Last Thursday I was in Salina, Kansas. There was a training opportunity called “Leading Out of Drama” and I was invited as the illustration of what drama looks like personified. *snort* Not really. I went for the education in a terrific instrument to reflect on who we are as leaders and how we can best use and acknowledge our weaknesses and our strengths as partners working toward the vision God has for us, both as individuals and as communities of faith. It was intriguing enough that I will be reflecting on the information for some time to come.
Bud went with me. For a short time, I considered requesting his presence with me in the day-long meeting. People tend to smile when they see a dog, studies have shown that petting an animal lowers blood pressure, and I figured if the meeting required too much vulnerability from me, I’d have a great excuse to quietly leave for a necessary “Buddy break”. The challenge is that sometimes Buddy doesn’t respond well to brightly colored clothing, boys, and tables full of human treats that are just too tempting when your head is tall enough to see them and your tongue is long enough to reach them. So I took him to a doggie daycare right outside of Salina in the country. It was the greatest thing! The people were so nice and told me when I picked him up that he’d made a best friend – Eddie the wiener dog! The smallest little brown dog and Buddy the largest black lab/bull terrier became fast friends. Hmmmm.
After a full and intense day, we headed on out to northwestern Kansas to see my folks for a few whiles before the weekend. I love being west of central Kansas in October. Fall harvest had been in full swing but the rains had come and the fields were muddy enough that the combines were silent for a few days. There’s been enough rain through the summer that everything is peculiarly still green and it made my heart extremely happy. The leaves haven’t yet started turning colors much, but there is that “feel” in the air – you know, Friday night football, local newspaper pictures of homecoming kings and queens and kindergarten attendants, volleyball matches with spikes and digs and dinks by my great-nephews’ high school babysitter, and cross country matches with kids whose lung capacity is enviable for those of us above a certain age.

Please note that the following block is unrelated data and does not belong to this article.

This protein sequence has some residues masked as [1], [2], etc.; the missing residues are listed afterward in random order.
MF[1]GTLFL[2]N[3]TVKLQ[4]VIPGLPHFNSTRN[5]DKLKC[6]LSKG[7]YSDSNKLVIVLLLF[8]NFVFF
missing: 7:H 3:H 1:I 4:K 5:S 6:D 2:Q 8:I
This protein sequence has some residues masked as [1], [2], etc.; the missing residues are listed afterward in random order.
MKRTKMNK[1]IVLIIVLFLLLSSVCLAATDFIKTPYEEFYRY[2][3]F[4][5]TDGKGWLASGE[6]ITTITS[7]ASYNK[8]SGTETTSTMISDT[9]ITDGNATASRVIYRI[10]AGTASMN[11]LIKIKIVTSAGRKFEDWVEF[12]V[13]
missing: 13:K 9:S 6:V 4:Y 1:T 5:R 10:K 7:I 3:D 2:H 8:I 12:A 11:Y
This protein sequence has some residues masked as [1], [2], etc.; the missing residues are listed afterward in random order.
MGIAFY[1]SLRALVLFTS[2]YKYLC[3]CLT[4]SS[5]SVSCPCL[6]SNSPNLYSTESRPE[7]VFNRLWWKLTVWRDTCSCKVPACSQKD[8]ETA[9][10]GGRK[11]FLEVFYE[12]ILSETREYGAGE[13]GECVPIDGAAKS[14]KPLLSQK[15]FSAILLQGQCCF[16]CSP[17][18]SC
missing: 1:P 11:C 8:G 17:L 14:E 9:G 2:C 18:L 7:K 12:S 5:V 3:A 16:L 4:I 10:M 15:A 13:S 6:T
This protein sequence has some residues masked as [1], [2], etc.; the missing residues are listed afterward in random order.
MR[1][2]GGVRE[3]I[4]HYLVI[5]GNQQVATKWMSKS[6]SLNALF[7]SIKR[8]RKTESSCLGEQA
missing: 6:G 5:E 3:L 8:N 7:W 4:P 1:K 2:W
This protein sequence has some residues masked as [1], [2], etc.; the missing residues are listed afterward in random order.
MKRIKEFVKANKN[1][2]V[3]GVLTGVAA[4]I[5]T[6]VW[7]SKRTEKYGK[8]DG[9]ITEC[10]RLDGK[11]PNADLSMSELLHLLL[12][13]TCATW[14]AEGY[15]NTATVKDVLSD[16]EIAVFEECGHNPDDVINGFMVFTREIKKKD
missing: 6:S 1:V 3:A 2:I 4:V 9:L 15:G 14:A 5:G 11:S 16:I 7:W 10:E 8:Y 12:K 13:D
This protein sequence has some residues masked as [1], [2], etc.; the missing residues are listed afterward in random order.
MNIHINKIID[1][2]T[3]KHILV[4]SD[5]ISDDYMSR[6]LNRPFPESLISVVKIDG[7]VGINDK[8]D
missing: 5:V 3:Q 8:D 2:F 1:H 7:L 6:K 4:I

Somehow how being “home” this time of year takes me back in my memories. There’s a bittersweet sense to understanding that while we are living in the fullness of the present, the reason we are who we are started waaaaay back, often in a different place and always in a different time. Some of that reflection offers happy laughs and maybe even happy tears, and some brings resigned chuckles and sad tears, and in the midst of it all, I pray, a recognition that God’s presence has been ever and always in invitation, healing, reconciliation, and possibilities for growth.